Assess vendor risk – Assign a point value or some other ranking system for vendors, in terms of their criticality to your firm and their level of risk. Have the relevant business unit rank the vendor’s importance to the company (e.g., as critical, important, useful, or superfluous). Have your cybersecurity team, or at a minimum your IT team, analyze the vendor’s responses and due diligence results. Be cautious not to have the same vendor review itself. Be honest in your rankings, and provide the opportunity for follow-up.
Track and address risks regularly and continuously – Keeping your firm secure in terms of vendor risk is a continuing effort. Don’t record risks now, then neglect to maintain the list over time. The key is consistency and accountability. To reduce risk, keep vendor risk tracking on track. Continue tracking vendors over time, and with increased frequency if they provide a crucial service to your company.
Consider getting help – Just like you contract vendors to take care of specialized tasks, consider that same strategy for tracking vendor risk. Outsourcing vendor management to a company that specializes in monitoring vendors, follows up on their due diligence, and has the experience and expertise to do so efficiently and effectively can ultimately save you time, money, and worry. Getting help is a great way to greatly reduce your cybersecurity and technology risk.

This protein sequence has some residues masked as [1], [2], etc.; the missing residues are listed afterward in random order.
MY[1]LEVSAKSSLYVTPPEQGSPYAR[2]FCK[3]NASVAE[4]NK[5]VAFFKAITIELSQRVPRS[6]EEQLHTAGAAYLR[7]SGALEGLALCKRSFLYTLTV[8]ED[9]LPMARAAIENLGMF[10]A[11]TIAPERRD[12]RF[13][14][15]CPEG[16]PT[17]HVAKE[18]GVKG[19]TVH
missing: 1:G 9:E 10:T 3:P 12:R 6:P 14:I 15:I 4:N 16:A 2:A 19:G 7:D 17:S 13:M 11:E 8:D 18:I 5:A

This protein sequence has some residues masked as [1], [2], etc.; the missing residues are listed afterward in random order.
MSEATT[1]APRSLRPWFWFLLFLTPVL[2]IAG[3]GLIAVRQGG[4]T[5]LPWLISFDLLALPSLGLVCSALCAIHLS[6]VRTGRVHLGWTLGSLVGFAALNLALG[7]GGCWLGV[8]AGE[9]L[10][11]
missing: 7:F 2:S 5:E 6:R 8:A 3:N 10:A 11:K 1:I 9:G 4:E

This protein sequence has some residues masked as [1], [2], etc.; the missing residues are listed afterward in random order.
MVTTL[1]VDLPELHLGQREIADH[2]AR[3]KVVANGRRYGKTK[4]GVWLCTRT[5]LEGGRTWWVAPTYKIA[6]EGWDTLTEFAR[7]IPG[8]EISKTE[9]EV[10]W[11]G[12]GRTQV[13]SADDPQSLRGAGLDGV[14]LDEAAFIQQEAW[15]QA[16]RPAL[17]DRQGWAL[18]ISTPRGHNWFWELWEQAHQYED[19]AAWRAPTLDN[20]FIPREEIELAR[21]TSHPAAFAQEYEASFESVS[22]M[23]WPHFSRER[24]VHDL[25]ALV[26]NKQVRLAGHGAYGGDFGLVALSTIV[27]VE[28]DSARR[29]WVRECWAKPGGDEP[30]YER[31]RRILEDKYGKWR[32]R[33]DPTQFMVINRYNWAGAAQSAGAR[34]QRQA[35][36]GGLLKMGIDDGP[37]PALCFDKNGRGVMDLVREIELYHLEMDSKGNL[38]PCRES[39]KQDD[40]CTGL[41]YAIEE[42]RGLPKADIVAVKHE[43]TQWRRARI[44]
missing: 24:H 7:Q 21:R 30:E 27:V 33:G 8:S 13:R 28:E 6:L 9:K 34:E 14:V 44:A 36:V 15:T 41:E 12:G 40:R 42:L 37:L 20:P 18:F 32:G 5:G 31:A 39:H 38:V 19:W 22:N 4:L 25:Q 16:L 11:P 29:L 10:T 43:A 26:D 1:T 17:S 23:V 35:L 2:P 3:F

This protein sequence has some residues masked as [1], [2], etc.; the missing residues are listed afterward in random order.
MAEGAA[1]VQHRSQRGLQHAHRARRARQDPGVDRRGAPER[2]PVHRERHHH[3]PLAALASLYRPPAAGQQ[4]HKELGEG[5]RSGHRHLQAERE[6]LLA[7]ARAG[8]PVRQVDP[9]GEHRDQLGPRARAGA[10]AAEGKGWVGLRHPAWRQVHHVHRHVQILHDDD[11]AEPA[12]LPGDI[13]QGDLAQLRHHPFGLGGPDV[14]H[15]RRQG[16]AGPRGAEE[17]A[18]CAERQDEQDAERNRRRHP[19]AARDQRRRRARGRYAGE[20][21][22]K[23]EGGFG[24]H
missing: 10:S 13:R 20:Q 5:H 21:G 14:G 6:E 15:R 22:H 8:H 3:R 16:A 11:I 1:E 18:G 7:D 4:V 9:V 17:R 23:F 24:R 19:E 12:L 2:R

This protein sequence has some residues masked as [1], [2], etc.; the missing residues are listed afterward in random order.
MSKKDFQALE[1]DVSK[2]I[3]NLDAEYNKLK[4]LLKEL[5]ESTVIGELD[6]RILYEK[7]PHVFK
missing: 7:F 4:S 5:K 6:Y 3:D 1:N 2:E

Track Vendors to Keep Your Company Secure
You’re committed to reducing your firm’s cybersecurity and technology risk. Your efforts keep the cybercriminals and other bad actors at bay (not to mention the potential fines from regulators).
But to take control of your vendor risks, you need to understand the risks posed by your company’s third-party vendors. To do so, keep a comprehensive tracking list of your company’s vendors. Keep the list complete, up-do-date, and centralized. Rank vendor risk, and follow up with due diligence. Make this a continuing and ongoing effort, or consider outsourcing the job. By doing all of this, you’ll have taken control of your vendors and helped keep your firm’s data secure.
About the Authors:
Jeff Rowley is a Principal Consultant at ACA Aponix, the cybersecurity and IT risk division of ACA Compliance Group. Jeff has over twenty years of experience in technology and risk in the financial sector. Most recently, Jeff served as Vice President for Bank of America Merchant Services where he was responsible for designing, implementing, and sustaining OCC compliant third-party programs. Jeff earned his Bachelor of Science from the University of North Texas and has accumulated advanced studies in Accounting and Computer Science from the University of Hartford and Rensselaer Polytechnic Institute, respectively. Jeff is a Certified Third-Party Risk Professional (CTPRP).
Sara Laverick is a Principal Consultant at ACA Aponix. Prior to ACA, she served as an Information Security Risk Consultant for HM Health Solutions, Inc. Before that, she served as a Data Security Analyst and later as a Data Processing Officer for Dollar Bank, Federal Savings Bank. Sara earned her Bachelor of Science degree in Information Science and Technology from Penn State University.
About the Author(s)